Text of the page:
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FG Trims Budget Size, Proposes N8.6tn for 2019

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  • FG Trims Budget Size, Proposes N8.6tn for 2019

The Federal Government on Thursday proposed a smaller budget size of N8.6tn for the 2019 fiscal year in contrast to N9.1tn for 2018.

It also projected a total revenue of N7.9tn as well as reductions in both borrowing and deficit financing, according to details of the 2019-2021 Medium Term Expenditure Framework/Fiscal Strategy Paper unveiled in Abuja by the Minister of Budget and Planning, Senator Udo Udoma.

The minister, who unveiled the MTEF/FSP to members of the public comprising the media and Civil Society groups, stressed that the Federal Government was oblivious of the revenue challenges assailing it.

Udoma said the government would drastically cut down on borrowing in 2019, as he outlined key assumptions in next year’s proposed budget to include oil production volume of 2.3 million barrels per day at a price of $60 per barrel and an exchange rate of N305 to one dollar; inflation rate of 9.98 per cent; and Gross Domestic Growth rate of three per cent.

According to him, the Federal Government has also projected oil revenue of N3.6tn for 2019 against N2.9tn for the current fiscal year, and non-oil revenue of N1.385tn as against N1.348tn in the 2018 budget.

For non-oil revenue in 2019, the government has projected Company Income Tax of N799.5bn as against N794.6bn in 2018; Value Added Tax of N229.3bn, against the 2018 figure of N207.5bn; while the share of the Federation Account Levy is put at N54.1bn, against N57.8bn in 2018.

For the coming year, the Federal Government has picked top nine government-owned enterprises, excluding the Nigerian National Petroleum Corporation, to generate the sum of N955.3bn, while the sum of N624.5bn is expected from independent revenue sources, compared to the 2018 figure of N847.9bn.

For expenditure, the government projects statutory transfer of N506.8bn, against the 2018 figure of N530.4bn; debt service of N2.144tn in contrast to N2.013tn in 2018; and sinking fund of N220bn, against N190bn in 2018.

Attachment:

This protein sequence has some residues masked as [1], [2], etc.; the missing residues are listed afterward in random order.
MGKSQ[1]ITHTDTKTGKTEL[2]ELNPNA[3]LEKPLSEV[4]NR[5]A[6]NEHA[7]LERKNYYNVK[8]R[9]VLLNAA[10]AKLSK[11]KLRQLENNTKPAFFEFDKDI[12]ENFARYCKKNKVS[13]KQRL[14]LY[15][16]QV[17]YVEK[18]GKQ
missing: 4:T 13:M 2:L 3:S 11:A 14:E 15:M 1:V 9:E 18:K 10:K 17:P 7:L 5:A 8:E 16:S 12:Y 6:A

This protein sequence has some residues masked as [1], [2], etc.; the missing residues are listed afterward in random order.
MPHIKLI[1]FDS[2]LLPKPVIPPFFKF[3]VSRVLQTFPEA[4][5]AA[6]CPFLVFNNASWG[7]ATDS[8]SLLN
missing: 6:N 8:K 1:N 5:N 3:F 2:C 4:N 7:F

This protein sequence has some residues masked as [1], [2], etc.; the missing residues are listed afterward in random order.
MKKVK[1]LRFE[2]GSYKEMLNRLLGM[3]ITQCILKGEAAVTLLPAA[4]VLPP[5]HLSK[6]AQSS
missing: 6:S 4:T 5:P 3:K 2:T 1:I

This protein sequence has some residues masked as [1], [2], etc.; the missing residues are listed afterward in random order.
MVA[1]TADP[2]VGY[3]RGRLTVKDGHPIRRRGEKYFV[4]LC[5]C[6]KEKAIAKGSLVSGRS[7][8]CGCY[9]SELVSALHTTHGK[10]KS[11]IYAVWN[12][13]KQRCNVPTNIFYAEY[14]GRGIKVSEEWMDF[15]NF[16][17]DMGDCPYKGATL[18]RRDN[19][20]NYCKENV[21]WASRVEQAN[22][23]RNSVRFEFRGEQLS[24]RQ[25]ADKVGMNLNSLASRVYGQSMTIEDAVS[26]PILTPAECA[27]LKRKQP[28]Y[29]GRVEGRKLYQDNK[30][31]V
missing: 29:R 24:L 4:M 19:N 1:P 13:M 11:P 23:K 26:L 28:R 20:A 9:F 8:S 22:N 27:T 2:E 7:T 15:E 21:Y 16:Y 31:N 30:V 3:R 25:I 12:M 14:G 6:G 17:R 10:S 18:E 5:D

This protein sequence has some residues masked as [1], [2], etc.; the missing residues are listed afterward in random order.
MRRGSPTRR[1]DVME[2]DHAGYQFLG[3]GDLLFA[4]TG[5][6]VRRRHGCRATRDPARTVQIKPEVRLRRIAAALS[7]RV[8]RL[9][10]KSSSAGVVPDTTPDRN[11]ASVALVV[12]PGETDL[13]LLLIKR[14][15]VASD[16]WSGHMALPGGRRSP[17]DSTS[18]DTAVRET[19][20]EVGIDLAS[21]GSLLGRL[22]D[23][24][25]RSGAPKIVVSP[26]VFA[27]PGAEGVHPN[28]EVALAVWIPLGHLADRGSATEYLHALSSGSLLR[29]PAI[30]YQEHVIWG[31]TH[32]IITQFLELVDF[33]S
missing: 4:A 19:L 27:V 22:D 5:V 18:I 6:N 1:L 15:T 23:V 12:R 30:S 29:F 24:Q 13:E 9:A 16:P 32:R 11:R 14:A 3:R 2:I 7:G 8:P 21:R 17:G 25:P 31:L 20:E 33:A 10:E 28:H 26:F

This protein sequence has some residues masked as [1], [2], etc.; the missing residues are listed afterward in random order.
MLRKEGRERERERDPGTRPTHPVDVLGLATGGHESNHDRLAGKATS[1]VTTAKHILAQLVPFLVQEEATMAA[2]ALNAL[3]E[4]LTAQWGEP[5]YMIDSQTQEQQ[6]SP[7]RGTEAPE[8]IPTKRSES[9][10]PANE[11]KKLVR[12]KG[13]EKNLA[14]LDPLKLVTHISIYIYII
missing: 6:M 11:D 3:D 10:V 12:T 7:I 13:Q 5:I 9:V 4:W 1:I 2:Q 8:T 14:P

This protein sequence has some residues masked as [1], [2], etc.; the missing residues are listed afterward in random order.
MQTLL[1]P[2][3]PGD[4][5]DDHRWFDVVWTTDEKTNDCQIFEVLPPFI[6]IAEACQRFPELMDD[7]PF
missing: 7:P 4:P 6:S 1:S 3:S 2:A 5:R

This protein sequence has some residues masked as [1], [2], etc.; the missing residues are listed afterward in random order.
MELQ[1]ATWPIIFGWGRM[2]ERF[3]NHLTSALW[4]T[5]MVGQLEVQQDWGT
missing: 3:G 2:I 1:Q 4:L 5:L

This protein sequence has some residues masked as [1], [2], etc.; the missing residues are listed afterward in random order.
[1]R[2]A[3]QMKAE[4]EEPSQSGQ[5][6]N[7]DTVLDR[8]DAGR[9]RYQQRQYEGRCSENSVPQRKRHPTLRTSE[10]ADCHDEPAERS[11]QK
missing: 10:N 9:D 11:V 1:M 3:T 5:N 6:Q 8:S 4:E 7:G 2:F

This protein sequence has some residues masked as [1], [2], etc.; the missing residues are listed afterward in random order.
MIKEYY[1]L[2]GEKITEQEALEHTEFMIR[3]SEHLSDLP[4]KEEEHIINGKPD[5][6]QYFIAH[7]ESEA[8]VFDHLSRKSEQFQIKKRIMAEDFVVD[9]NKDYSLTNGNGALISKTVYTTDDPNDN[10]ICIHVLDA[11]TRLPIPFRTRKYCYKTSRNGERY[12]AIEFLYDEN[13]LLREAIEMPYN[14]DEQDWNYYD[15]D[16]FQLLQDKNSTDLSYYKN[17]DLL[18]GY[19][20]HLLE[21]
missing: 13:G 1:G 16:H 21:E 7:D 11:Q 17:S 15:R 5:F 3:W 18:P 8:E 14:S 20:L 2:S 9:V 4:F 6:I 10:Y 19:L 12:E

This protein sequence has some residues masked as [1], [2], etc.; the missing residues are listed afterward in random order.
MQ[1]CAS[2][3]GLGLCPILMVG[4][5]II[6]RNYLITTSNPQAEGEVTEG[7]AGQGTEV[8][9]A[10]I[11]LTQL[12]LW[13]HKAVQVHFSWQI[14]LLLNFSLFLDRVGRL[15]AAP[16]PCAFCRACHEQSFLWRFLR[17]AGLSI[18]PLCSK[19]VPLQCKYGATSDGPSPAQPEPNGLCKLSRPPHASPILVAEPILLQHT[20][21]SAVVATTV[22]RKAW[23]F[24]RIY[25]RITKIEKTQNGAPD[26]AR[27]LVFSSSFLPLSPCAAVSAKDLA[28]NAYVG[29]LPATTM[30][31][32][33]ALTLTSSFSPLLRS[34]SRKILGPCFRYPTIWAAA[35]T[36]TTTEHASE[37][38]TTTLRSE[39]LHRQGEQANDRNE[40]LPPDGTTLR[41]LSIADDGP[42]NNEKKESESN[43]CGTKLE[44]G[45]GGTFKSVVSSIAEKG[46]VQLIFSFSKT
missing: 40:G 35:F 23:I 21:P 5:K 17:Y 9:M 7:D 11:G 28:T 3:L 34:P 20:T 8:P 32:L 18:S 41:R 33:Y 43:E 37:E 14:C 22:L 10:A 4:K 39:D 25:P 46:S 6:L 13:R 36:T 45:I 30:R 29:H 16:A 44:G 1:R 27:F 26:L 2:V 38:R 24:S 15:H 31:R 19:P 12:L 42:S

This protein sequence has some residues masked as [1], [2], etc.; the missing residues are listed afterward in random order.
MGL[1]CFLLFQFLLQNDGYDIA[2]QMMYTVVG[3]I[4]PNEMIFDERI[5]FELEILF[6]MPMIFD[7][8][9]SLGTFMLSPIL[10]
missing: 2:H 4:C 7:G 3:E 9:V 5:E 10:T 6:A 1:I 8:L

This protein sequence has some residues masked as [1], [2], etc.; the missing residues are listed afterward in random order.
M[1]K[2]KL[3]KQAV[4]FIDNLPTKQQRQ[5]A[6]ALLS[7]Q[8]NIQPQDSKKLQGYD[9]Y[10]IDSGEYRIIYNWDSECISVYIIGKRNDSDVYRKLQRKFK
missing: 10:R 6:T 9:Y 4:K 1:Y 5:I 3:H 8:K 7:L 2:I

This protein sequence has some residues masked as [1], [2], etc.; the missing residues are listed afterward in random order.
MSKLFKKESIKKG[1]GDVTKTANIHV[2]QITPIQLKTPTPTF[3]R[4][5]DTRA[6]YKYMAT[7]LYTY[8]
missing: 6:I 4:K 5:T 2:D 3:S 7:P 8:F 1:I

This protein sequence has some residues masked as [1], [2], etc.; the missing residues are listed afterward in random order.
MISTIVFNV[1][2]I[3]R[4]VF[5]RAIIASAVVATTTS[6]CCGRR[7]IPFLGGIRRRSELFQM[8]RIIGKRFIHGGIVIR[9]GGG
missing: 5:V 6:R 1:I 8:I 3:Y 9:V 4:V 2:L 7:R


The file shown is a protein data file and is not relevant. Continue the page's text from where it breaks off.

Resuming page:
According to the government, it intends to commit more funds to paying pension, gratuities and retirement benefits of retired employees in 2019 by proposing N527bn as against N241.9bn in 2018.

Udoma said notwithstanding the small size of the proposed budget, certain critical items would be given priority.

He outlined those items to include human capital development, health, education and pension payment.

The minister said, “In 2019, we will concentrate on getting more revenue, oil and non-oil, by squeezing the maximum from oil, and build up non-oil revenue by an average of 30 per cent up from the previous figure.

“Here, we all know that the rate of tax to the GDP is still very low. We can do much better than we are doing. So, going forward, we will rely less on borrowing and debt, but do more on revenue build up so that debt service to revenue is brought down.

“This is the approach. To the government, it is revenue, revenue and revenue. That is our priority. If you have revenue, it’s possible to deliver on infrastructure.”

Udoma, however, explained that borrowing was critical when the country was short of funds to bring it out of recession.

He added, “And that borrowing was directed at capital projects and it worked. That is why you see activities on Lagos-Ibadan rail line and others.

“However, for that level of borrowing, we are taking it down because as revenue picks up, we will rely less on borrowing.”

The minister assured the audience that the MTEF document would be passed to the National Assembly by the end of this month and that the budget would be sent in November, but regretted that the January to December calendar had yet to be met.

“The January to December budget cycle is what this administration believes in, but as an election year, we do not envisage the National Assembly passing the budget on time. This might not be the ideal time for synergy, but both the National Assembly and the Executive desire it,” he stated.

Is the CEO/Founder of Investors King Limited. A proven foreign exchange research analyst and a published author on Yahoo Finance, Businessinsider, Nasdaq, Entrepreneur.com, Investorplace, and many more. He has over two decades of experience in global financial markets.

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Banking Sector

MIPAD Announces Onyeali-Ikpe Among Global Top 100 Trade Champions of African Descent Worldwide

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In acknowledgment of her outstanding impact on global trade, Dr. Nneka Onyeali-Ikpe, the Group Managing Director and Chief Executive Officer of Fidelity Bank Plc, has been recognized as one of the honorees in the 2024 Most Influential Global Top 100 Export and International Trade Edition.